Skiing: The flat of the land

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There's more to skiing than screaming down the black runs and scaring the life out of your nearest and dearest. David Bowen took a gentler route across country - and found a few natural

bonuses along the way

The ibex is a strange beast, with great, curving horns almost as long as its stumpy legs. Though it was on a ledge on the mountainside opposite, and we had no binoculars, there was no mistaking those horns. We tramped back through the forest, following a path trodden in the snow by some maniacs who were climbing frozen waterfalls farther up the valley. We passed a couple of elderly locals, the first people we had seen for an hour. They lent us their binoculars and, yes, there was the ibex with its horns. Funny looking things, ibexes.

The funnier thing was that we were supposed to be on a skiing holiday.

We were indeed on a skiing holiday - but not the sort where we and 1,000 others went up a mountain slowly and came down it fast. This was cross- country skiing, the gentle cousin of downhill.

One of its advantages is that you can, if you want, take off your skis and go ibex-spotting instead. No pressure, no lift queues- and shoes that are more like comfy trainers than Neil Armstrong's number 12s.

Cross-country skiing is the original form of skiing - indeed, it was the only form until some plucky Brits built the first ski lifts 100 years or so ago. It has many names: cross-country, langlauf, ski de fond and - here in Italy - sci nordico. In some places it is still just a way of getting about, but in Italy it has developed into a sport with at least some of the trappings of the downhill jobby.

We were staying in Cogne, in the Aosta Valley - not much known among downhill skiers (though there is a cable car, and some of the emptiest pistes in Christendom), but a great centre for cross-country skiing. The day after we left, 1,300 skiers were to take part in the Marcia Gran Paradiso, a 45-km slog to the ends of three valleys, then back to the centre. The ski trails were hardly crowded, but most of the people we did see were in full, Lycra-clad training mode. My wife and I felt like a couple of Morris Minors that had strayed on to a practice session at Silverstone - but the Ferraris were good humoured, hopping out of the prepared tracks and whooshing past us without any opprobrious (or, at least, audibly opprobrious) comments.

We had chosen to go cross-country skiing because we wanted to ski but were of quite different standards downhill, so would not otherwise have spent much time together. We decided, slightly nervously, to ignore those who told us that cross-country was the most exhausting sport there is: none of our informants had in fact tried it. Remarkably few British people have - principally, I suspect, because it is not offered by any of the big travel companies. I eventually tracked down Inntravel, an admirably efficient operation in York that specialises in slightly offbeat holidays, and had a number of cross-country options.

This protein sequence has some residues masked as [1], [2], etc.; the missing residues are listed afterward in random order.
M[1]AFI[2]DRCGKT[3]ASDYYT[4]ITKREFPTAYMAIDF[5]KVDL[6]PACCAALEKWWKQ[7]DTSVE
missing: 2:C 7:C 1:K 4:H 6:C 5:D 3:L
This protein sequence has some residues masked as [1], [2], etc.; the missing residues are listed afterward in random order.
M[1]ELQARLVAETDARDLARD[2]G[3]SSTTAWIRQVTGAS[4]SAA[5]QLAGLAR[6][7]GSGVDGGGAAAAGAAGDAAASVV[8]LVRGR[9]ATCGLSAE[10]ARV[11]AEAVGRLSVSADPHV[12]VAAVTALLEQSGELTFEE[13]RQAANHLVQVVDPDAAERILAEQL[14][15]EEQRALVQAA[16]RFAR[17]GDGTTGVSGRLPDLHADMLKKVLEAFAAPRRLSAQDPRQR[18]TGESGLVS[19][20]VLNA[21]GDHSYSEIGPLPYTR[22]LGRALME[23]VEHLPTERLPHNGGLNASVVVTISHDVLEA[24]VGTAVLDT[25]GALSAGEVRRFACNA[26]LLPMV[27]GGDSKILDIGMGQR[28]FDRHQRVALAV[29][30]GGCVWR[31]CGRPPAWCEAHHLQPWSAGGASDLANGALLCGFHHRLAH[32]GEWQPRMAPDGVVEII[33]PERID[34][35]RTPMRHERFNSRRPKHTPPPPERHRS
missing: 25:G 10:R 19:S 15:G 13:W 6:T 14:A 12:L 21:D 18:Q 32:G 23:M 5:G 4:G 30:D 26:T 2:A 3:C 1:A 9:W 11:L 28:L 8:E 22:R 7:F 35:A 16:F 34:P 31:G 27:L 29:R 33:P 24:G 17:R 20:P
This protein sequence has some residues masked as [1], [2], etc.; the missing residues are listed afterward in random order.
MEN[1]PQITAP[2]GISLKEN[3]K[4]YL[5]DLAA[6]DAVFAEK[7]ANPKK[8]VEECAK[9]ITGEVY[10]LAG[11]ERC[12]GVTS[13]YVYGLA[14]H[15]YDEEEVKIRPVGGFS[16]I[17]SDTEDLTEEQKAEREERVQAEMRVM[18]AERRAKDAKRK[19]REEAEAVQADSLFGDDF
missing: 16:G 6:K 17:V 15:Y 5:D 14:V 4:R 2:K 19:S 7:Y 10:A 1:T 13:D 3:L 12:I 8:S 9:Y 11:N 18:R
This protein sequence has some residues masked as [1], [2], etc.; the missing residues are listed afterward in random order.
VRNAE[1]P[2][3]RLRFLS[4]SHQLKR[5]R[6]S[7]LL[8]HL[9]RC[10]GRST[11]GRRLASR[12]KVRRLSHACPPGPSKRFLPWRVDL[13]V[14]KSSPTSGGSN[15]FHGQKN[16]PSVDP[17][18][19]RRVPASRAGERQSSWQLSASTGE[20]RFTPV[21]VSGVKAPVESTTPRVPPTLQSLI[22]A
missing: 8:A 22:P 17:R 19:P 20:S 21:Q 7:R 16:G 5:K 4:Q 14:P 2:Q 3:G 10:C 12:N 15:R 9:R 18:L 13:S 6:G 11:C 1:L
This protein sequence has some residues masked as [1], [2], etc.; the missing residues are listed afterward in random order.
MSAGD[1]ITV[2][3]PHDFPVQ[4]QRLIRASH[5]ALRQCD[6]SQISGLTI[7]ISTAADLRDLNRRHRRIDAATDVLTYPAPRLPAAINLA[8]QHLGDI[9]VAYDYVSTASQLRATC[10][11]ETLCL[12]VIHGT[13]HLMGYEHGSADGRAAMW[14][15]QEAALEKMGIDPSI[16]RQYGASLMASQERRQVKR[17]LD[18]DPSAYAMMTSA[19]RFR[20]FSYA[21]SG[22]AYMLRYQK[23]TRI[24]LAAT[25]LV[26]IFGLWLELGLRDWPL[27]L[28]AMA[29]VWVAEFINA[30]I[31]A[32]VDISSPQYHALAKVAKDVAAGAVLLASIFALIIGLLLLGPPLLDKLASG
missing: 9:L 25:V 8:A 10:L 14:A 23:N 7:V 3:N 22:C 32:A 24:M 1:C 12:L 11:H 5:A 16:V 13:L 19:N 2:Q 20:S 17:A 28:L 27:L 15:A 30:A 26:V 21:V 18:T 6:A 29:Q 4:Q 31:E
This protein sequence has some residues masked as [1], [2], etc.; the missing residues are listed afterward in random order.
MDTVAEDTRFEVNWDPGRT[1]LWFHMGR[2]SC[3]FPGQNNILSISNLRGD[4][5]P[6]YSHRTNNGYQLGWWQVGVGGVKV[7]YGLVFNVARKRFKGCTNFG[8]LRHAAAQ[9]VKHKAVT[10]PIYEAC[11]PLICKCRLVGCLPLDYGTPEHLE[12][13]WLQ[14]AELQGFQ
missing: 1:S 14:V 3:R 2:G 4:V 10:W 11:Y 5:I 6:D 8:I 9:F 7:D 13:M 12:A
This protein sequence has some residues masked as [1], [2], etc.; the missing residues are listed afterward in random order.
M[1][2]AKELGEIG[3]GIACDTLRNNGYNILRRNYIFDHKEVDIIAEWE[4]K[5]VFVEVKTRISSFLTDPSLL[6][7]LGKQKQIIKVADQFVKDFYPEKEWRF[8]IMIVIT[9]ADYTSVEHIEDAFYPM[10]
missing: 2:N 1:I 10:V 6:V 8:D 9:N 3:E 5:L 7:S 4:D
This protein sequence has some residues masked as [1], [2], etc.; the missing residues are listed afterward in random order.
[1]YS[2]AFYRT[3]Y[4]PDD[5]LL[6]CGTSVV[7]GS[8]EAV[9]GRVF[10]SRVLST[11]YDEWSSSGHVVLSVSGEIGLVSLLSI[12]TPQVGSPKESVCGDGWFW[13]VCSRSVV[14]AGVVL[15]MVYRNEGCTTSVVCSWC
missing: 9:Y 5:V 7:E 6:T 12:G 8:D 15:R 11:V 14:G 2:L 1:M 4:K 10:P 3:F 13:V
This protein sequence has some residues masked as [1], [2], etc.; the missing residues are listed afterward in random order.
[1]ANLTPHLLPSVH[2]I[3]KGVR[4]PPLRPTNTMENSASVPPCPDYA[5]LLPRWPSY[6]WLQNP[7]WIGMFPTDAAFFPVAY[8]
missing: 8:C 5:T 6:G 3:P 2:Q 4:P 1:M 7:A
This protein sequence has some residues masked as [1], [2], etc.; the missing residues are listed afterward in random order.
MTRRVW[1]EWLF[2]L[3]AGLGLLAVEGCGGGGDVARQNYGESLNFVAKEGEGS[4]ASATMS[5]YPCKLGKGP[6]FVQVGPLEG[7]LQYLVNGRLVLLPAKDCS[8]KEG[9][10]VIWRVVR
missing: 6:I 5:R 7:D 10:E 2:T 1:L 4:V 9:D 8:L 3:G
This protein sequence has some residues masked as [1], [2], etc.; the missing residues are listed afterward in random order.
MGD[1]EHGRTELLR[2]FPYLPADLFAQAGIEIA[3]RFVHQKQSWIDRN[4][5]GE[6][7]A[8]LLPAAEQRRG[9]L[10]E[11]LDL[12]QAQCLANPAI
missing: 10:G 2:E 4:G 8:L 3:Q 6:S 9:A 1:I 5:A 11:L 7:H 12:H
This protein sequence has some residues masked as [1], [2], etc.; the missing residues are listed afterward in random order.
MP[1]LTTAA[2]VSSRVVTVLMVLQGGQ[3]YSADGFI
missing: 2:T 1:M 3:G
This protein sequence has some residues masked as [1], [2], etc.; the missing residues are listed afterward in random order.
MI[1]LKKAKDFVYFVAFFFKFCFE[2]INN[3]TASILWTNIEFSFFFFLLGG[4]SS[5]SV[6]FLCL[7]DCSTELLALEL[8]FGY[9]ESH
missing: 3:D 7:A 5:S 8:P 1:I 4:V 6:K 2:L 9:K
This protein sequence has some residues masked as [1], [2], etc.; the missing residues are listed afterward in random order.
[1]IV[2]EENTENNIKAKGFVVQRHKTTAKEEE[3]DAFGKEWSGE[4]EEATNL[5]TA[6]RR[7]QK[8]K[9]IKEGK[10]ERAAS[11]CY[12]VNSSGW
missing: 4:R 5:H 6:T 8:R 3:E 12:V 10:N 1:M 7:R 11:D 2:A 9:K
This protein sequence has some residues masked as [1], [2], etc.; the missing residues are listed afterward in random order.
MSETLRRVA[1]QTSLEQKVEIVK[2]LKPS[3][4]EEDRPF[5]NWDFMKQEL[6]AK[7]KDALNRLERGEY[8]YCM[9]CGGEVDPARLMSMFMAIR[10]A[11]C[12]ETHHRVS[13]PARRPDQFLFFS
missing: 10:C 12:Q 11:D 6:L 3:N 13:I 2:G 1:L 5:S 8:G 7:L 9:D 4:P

We chose Cogne mainly because it looked pretty in the brochure, but also because Italy is a rather safer bet than France for vegetarians (of whom my wife is one). It all worked beautifully. The first nice surprise was that after the first day, a Sunday, Cogne became peaceful almost to point of somnolence: a real Alpine village rather than a ski resort. It gets crowded only at weekends, when cars with Turin number plates pour in. We spent hours sitting in a bar inhabited by locals playing cards. We could have spent days.

Secondly, the food was excellent (few problems for a veggie), not least in the three-star Hotel Sant'Orso where we stayed. A bonus for non-Italian- speakers is that almost everyone in the Aosta valley speaks French - an inheritance from the time when it was part of the kingdom of Savoy.

Thirdly, the skiing was gently puffing, but not exhausting. The equipment was delightfully light compared with that for downhill skiing: the comfy shoes clipped at the front on to slim skis. We spent an hour with an instructor, which was plenty for the basics. If you can walk, you can ski across country.

It is possible to ski on unprepared snow, but we stuck to the tracks, which are "bashed" daily. These are a combination of rail and road: you can either fit your skis into the twin grooves that run along each track, or you can go freestyle on the flat section. You are most likely to do the latter either if you are skilled enough to "skate", or if you need more control going up or down a hill.

Hills are the only potential source of disaster. Uphill involves "herringboning", or putting your skis in V formation and waddling - surprisingly, not too exhausting. Downhill requires variations on the snow plough - but because the track can be narrow, anything more than a gentle incline can be alarming. At least you can take your skis off and walk.

In our week's skiing, we found only one seriously bothersome slope. It was worth it, though, because it led back into the village of Lillaz from the valley of Valleille beyond. This was a magical place - frozen waterfalls to either side, in the middle a bubbling stream straddled by wafer-thin bridges of ice, and complete silence. Well, almost complete: the occasional Ferrari whooshed past, more intent on reaching the finishing line than staring ibex-hopefully at the crags. We looked for ibexes, we looked for chamois and we looked for golden eagles. During the week we saw them all - but then we were Morris Minors, not Ferraris.

David Bowen paid pounds 500 through Inntravel (01653 628811) for the week's cross-country skiing in Italy. The price included return flight to Geneva, train and taxi transfers and three-star, half-board accommodation.